Handel’s Messiah was written for Easter, not Christmas. Which really makes perfect sense. Because when you think about it, an amazing blessed infant is born every few seconds all over the Earth. That famous “Hallelujah” chorus — the one that prompted the king of England to jump to his feet — was meant as an exaltation of something rather more unprecedented.
I was thinking about this while digging in the garden on Saturday. Where my backyard is concerned you should put “garden” in quotation marks, and where I am concerned, perhaps “digging” as well. As for the ground there, I would never use the word “soil” to describe it. Yet in my mind I see not a ravaged patch of former woodland but a verdant haven of blossom and scent and tranquility. And who knows? Maybe in my children’s lifetime such a place will rise from the hard-packed construction fill. Maybe the acorn I brought back from Togus last September, snagged from beneath a strikingly colored pin oak, will have extended brawny arms to shade the back deck. Maybe the new mojito mint — the genuine Cuban variety, according to Richters, wasted on Papa Hemingway — will have naturalized among the ‘Foxy’ strain of foxgloves that, a lady in Castine once assured me, will really sow themselves and come back year after year.
Christian or pagan, Muslim or Jew, Hindu or Buddhist or atheist or none of the above, I think we all share a yearning to believe in some kind of rebirth or resurrection. We all believe, or want badly to believe, that when the last page is turned, the final secret revealed, there will be another volume waiting on the coffee table. We need, for our sanity, to feel that life will go on, always go on.
Many things — small things mostly, tiny as the seeds in trays all over my livingroom — tell us this is so. Other things (I’m thinking mostly of the news, and mostly of Fox News) intimate darkly that it is not. I will confine myself to the small things, which I consider my area of competence.
Speaking for myself only, I hope there will always be a Reny’s. I hope that I can always go there on impulse on a fine spring morning — or, get real, a ghastly cold and gray spring afternoon, just at closing time — and plunk down 99 cents for a 100-foot spool of colorful nylon rope to mark out my herb-garden-cum-labyrinth. But that is not enough. No, in my mind, I see a wonderful reborn Reny’s where one can purchase, at any price, a spray bottle that really works. A humble plastic implement that will, as advertised, emit a mist or a stream of water in the general direction of my seed trays, and will continue to do so for — let’s go wild — weeks on end. I would love to hear from anyone who has been lucky enough to purchase such an object anywhere in the Northern Hemisphere in the past couple of years.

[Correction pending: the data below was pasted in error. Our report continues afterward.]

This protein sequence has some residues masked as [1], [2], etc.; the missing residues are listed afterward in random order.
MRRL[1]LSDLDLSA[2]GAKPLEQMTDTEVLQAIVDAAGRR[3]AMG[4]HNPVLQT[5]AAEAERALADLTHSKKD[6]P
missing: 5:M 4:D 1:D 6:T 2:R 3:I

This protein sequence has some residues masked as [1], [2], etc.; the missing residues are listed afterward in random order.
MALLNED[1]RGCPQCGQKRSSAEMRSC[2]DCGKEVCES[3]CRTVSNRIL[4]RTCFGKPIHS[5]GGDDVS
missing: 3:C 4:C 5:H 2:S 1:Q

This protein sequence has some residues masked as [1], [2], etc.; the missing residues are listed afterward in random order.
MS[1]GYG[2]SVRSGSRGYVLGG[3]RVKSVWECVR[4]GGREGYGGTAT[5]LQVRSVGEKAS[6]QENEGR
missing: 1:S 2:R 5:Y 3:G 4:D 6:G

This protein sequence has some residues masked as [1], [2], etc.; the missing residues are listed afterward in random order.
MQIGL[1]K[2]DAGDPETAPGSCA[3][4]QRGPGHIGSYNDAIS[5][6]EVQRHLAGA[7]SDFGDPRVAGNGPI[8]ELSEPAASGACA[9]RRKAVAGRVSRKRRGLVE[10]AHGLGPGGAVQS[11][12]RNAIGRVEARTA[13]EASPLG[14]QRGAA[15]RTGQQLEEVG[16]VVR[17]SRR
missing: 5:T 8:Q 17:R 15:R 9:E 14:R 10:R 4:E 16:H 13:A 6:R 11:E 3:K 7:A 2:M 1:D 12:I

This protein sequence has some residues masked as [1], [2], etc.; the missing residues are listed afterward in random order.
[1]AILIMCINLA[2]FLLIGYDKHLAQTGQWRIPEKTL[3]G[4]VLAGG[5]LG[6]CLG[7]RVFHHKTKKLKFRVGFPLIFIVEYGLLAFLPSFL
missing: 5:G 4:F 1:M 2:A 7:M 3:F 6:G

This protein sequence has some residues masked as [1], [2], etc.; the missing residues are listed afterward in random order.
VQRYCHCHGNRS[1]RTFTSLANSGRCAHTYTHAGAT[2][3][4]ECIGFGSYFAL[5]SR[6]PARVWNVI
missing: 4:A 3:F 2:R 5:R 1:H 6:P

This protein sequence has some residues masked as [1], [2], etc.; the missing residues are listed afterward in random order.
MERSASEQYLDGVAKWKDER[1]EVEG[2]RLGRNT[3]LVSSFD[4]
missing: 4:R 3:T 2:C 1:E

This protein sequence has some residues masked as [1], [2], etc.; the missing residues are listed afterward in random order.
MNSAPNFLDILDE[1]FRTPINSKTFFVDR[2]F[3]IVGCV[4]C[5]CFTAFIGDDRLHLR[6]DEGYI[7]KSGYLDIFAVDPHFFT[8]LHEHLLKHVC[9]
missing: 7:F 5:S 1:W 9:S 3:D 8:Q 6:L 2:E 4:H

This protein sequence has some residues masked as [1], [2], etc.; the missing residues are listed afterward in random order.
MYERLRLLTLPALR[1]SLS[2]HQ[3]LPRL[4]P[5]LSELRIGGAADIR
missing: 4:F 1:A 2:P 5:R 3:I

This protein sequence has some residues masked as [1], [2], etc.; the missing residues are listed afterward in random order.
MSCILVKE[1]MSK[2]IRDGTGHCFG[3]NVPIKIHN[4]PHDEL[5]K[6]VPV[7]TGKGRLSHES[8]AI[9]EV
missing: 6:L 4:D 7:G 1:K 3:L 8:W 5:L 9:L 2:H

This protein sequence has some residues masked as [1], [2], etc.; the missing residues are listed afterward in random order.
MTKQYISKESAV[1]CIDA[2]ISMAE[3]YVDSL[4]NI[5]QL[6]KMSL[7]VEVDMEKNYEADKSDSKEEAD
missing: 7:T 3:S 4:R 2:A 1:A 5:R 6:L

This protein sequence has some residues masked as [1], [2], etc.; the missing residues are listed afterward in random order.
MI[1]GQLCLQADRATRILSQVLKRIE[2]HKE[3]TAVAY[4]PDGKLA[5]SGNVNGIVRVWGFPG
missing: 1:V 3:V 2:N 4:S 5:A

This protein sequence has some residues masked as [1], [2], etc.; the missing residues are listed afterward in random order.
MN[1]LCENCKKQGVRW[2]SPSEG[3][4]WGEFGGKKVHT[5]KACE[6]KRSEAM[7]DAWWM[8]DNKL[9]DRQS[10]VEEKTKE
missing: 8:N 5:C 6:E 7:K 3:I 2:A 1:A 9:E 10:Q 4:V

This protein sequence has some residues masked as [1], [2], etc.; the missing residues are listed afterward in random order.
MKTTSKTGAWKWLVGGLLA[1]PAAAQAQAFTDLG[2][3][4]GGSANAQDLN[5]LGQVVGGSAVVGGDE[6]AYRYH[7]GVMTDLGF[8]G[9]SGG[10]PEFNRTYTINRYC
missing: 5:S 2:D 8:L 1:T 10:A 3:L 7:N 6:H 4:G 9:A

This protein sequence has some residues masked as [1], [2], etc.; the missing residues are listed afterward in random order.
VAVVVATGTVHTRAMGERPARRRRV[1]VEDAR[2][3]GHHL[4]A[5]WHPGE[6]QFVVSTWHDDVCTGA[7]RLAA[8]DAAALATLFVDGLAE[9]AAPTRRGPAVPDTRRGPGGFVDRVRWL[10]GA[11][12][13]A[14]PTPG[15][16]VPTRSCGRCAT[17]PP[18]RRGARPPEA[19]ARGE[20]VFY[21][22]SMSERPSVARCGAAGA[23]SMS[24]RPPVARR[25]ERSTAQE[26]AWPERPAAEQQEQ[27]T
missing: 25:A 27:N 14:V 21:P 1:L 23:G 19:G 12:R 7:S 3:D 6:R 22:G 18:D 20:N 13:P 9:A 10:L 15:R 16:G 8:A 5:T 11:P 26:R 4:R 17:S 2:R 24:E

Since we’re dreaming now of miraculous resurrection, I’d like to imagine this amazing spray bottle having been manufactured in (let’s say) Monroe, Maine, by a nice family-owned enterprise devoted to no-nonsense gardening supplies. I dream of little companies like this popping up all over the state, producing needful goods, and a few whimsical goods as well, that will be sold in little Main Street shops that will rise from the ashes of fallen big-box retailers. I dream of our towns and villages returning miraculously to a state of reasonable self-sufficiency. I dream of a store that stays open year-round down the road at Lincolnville Beach.
It’s easier at Easter than at other times to believe in things, large as well as small. That’s what the eggs are about — boundless possibility. And the bunnies. For me, it’s seeds in the livingroom. Which I dare not leave uncovered for want of a spray bottle that really works. Has anyone successfully raised larkspur in a seed tray, I wonder? From what I can see, it would take a miracle.